Beer in China: Part Three
“This Dirty Little Cup Really Sets Off the Starchy Adjuncts”
Here’s another fairly minor observation I made about beer culture in China: I’m pretty sure it’s a social faux pas to drink beer straight from the bottle there. Every time you order a bottle of beer, no matter the size or how crappy the brew, it comes with a little drinking glass that you are to keep filling as you go.
I usually* just used the glass because it was there. However, some of my travel mates were out drinking one cheery night, and another table of Chinese patrons kept raising their bottles toward them and making different motions, all while laughing and saying things in Chinese to my friends. “We thought they were just toasting us and being friendly,” one of my American friends told me (by the way, this behavior is so common there that this would have been my first thought as well), “but then we began to realize: Hey! I think they’re making fun of us for drinking straight from the bottle!” I haven’t been able to verify this idea about drinking from bottles since getting back to the states, but I’m pretty sure she was right.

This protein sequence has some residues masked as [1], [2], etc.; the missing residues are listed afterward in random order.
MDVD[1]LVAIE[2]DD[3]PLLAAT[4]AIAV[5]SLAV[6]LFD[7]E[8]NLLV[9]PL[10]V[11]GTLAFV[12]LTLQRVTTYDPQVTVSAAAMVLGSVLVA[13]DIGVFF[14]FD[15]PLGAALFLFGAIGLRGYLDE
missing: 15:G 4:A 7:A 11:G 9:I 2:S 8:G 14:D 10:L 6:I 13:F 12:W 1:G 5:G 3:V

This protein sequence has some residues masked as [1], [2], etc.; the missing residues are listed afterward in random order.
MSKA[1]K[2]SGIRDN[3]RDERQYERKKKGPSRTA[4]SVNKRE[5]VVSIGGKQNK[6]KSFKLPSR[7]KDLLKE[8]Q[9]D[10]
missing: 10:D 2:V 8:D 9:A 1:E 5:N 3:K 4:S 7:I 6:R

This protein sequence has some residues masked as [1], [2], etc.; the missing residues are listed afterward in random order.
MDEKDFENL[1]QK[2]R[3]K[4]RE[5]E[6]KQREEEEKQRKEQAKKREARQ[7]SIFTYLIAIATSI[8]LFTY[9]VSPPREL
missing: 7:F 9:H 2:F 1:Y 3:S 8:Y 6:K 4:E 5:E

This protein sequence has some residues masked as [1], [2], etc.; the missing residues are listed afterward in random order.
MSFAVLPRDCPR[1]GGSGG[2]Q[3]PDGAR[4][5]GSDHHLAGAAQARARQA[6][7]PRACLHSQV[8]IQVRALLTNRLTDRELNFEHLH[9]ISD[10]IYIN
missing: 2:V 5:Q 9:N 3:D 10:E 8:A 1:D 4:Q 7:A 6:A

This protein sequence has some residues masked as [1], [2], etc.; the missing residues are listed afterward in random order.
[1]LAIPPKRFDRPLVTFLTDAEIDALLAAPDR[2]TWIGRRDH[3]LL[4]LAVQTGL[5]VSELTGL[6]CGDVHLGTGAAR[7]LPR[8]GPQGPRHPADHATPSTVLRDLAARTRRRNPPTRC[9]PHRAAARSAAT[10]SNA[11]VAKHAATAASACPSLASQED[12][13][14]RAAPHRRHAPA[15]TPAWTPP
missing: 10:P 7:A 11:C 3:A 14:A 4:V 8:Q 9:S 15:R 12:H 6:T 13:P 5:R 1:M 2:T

And now for the asterisk part of the discussion:
*Like I said, I almost always drank from the little glass, and I do firmly believe in the old “When in Rome” saying. However, while it may be uncouth to drink straight from the bottle in China, below are a few thoughts about why this isn’t always the most logical approach to downing a beer in the PRC:
- The little glasses sometimes come to the table a bit wet. Unknown water is your enemy in China. Short of a napkin, I’ve used my shirt to thoroughly wipe a glass dry and then let it sit for a minute or so to evaporate what moisture was left. You know, just to be safe (or paranoid, depending on your point of view).
- In a very modern, mall-like bullet-train station, my two friends and I ordered 12 oz. Tsingtao bottles, and all three of the glasses that came with them were damp and stunk of stale beer, as if they had not been washed after last use. Bottles are at least (relatively) sanitary, and these bottles had just been opened, so we went ahead and yokeled it up and passed on the glasses, thank you very much.
- When in doubt about the glass, remember: In China, you’re probably not drinking Old Rasputin, so glassware is often not really a necessity. In fact, wait a minute… That’s a 2.5% abv Snow adjunct lager sitting in front of you, for God’s sake! Who cares?